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JAMA Netw Open. 2019 Apr 5;2(4):e192224. doi: 10.1001/jamanetworkopen.2019.2224.

Assessment of the Role of Niacin in Managing Cardiovascular Disease Outcomes: A Systematic Review and Meta-analysis.

Author information

1
Program on Regulation, Therapeutics, and Law (PORTAL) Biomarker Research Consortium, Division of Pharmacoepidemiology and Pharmacoeconomics, Department of Medicine, Brigham and Women's Hospital, Harvard Medical School, Boston, Massachusetts.

Abstract

Importance:

Niacin remains a therapeutic option for patients with cardiovascular disease, but recent studies have called into question the effectiveness of other drugs that increase high-density lipoprotein cholesterol levels.

Objective:

To systematically review and evaluate the evidence supporting current US Food and Drug Administration-approved uses of niacin in cardiovascular disease prevention settings.

Data Sources:

MEDLINE, Embase, Cochrane Controlled Clinical Trial Register (Central), ClinicalTrials.gov, and TrialResults-center, from database inception to October 2017.

Study Selection:

The systematic review included clinical trials involving niacin as a treatment for cardiovascular disease. The meta-analysis included randomized clinical trials reporting niacin's effect, as exposure, on at least 1 long-term cardiovascular disease outcome.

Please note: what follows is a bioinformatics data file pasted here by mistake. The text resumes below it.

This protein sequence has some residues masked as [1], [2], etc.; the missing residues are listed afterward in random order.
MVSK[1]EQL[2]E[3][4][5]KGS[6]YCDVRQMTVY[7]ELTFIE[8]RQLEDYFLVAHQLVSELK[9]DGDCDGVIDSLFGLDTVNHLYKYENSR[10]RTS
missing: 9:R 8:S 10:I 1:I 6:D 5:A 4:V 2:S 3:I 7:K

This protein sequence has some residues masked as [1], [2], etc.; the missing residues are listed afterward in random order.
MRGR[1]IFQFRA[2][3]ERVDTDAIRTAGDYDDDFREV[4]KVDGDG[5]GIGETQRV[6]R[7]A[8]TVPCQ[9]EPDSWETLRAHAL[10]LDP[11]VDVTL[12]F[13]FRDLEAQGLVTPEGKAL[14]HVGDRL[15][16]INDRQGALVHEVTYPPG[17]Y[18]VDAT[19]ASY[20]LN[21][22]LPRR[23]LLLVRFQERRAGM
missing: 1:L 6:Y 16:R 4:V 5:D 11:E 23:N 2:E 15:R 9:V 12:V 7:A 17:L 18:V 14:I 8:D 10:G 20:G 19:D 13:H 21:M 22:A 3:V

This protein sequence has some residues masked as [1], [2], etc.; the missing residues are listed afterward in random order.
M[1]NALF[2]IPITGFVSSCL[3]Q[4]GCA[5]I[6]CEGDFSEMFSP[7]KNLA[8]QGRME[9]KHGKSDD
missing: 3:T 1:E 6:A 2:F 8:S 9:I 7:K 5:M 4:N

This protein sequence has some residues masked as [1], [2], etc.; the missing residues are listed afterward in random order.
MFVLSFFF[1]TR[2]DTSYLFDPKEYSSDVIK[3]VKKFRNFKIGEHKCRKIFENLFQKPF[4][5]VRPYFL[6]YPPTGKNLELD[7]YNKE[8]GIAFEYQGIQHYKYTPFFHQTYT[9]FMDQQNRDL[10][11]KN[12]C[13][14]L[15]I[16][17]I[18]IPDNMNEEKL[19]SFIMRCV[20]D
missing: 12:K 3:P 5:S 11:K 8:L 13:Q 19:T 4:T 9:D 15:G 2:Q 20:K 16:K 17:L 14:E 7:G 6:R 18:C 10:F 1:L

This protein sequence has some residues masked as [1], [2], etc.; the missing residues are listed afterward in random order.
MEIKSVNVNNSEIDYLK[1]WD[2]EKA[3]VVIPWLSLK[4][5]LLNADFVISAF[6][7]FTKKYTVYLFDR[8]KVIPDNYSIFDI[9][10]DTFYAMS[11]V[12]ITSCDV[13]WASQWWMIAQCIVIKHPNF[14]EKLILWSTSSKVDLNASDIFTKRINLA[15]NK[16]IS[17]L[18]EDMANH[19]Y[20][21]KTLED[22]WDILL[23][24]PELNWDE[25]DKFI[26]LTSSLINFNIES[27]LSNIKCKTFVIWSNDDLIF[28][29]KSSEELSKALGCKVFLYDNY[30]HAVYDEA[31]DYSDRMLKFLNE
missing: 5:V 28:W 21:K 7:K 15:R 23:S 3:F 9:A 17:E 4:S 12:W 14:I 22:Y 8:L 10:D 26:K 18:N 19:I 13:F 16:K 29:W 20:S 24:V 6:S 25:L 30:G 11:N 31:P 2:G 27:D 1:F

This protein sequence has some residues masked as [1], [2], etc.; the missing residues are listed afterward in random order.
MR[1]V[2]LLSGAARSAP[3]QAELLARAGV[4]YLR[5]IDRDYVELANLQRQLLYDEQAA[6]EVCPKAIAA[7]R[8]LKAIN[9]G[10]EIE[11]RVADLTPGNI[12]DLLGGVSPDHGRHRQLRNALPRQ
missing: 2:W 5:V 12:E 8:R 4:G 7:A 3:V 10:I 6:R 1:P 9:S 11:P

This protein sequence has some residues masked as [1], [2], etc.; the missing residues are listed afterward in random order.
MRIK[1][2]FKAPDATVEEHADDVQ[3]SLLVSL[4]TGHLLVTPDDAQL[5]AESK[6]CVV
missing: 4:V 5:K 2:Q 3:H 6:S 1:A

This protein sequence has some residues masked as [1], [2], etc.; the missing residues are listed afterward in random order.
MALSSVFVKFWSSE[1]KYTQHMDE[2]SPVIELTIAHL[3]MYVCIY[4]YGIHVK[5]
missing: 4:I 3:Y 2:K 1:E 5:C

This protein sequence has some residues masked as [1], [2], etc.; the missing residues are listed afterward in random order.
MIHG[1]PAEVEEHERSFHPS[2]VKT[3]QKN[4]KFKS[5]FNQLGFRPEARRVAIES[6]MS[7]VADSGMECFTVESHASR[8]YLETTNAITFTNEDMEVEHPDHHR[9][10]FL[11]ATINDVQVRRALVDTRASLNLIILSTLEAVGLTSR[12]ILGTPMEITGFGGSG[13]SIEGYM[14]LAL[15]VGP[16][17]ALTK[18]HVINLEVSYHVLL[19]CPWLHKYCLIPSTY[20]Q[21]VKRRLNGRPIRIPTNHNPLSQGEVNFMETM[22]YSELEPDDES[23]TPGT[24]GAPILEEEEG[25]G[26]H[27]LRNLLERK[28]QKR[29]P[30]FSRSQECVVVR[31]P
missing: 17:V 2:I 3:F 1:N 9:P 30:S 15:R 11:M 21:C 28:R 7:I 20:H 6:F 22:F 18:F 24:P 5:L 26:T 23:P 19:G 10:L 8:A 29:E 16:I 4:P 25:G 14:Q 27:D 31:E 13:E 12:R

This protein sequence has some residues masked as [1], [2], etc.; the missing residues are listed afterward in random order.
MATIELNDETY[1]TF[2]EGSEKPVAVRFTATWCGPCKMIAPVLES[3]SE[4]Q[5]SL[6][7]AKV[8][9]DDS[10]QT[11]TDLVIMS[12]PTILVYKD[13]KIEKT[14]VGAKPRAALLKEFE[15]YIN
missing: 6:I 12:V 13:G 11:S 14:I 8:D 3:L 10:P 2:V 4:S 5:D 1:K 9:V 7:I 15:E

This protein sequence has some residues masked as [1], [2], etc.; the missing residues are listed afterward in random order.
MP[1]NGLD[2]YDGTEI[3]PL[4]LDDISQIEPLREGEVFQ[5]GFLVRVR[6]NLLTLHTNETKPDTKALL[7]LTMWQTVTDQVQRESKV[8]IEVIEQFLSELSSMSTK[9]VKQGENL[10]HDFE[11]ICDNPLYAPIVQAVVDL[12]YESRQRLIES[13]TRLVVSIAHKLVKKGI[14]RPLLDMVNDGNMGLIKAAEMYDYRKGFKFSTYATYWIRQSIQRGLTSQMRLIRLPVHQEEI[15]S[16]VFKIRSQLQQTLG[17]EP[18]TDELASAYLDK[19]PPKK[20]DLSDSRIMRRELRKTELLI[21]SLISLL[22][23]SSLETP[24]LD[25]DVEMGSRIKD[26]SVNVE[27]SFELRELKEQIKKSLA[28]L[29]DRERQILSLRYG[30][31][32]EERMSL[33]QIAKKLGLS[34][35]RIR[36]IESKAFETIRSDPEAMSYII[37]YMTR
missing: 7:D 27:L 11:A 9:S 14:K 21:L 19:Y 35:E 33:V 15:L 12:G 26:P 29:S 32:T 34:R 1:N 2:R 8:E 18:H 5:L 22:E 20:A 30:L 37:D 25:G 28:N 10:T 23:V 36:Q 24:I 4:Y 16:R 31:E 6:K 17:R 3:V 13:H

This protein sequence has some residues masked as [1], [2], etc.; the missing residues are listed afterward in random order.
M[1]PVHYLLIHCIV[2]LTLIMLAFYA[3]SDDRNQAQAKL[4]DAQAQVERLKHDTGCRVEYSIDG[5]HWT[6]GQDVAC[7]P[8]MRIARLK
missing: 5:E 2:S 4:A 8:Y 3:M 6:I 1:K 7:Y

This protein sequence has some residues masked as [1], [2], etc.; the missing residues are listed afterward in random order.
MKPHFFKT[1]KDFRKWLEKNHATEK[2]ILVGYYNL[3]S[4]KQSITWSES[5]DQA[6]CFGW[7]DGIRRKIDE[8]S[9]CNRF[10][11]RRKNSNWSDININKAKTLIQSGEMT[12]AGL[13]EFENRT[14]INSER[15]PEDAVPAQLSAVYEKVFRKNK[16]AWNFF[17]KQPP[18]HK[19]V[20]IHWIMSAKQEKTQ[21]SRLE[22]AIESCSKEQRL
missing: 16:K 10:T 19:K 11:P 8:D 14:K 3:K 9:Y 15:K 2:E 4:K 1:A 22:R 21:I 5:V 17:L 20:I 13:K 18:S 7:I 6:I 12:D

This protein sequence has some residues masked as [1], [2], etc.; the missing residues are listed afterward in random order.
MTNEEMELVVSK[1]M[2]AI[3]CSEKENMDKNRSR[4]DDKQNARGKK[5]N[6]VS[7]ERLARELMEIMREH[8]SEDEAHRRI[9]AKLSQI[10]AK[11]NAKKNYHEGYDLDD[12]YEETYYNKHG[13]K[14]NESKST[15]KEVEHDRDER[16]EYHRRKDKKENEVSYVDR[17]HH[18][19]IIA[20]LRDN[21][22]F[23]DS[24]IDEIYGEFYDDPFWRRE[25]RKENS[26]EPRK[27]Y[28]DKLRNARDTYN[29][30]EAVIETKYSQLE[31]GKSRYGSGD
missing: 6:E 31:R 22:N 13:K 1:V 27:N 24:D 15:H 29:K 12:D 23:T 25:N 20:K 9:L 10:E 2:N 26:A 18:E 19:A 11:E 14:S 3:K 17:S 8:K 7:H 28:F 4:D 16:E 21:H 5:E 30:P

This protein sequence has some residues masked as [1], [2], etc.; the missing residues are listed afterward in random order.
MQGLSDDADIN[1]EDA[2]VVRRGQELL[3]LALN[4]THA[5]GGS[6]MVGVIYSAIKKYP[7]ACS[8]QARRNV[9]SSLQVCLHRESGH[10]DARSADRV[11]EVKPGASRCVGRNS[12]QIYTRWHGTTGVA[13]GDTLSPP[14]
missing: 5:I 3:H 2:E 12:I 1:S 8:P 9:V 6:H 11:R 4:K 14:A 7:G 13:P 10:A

Data Extraction and Synthesis:

Aggregate study-level data were extracted between November 2017 and January 2018 by 3 independent reviewers, and the analysis was performed in February 2018. Inverse-variance weighted methods were used to produce pooled risk ratios using random-effects models for between-study heterogeneity. Random effects-weighted metaregression analysis was used to assess the association of change in high-density lipoprotein cholesterol levels with the log risk ratio of the pooled results.

Main Outcomes and Measures:

Cardiovascular disease, coronary heart disease mortality, and other cardiovascular events, including acute coronary syndrome, fatal and nonfatal stroke, revascularization, and major adverse cardiac events.

Results:

Of 119 clinical trials, 17 documented niacin's effect on at least 1 cardiovascular disease outcome. The meta-analysis included 35 760 patients with histories of cardiovascular disease or dyslipidemia. Cumulative evidence found no preventive association of niacin with cardiovascular outcomes in secondary prevention. Stratified meta-analysis showed an association of niacin monotherapy with reduction of some cardiovascular events among patients without statin treatment (acute coronary syndrome: relative risk, 0.74; 95% CI, 0.58-0.96; stroke: relative risk, 0.74; 95% CI, 0.59-0.94; revascularization: relative risk, 0.51; 95% CI, 0.37-0.72). These results were mainly derived from 2 trials conducted in the 1970s and 1980s.

Conclusions and Relevance:

Niacin may have some use in lipid control for secondary prevention as monotherapy, perhaps in patients intolerant to statins, but evidence is from older studies on a population potentially not representative of current-day patients.

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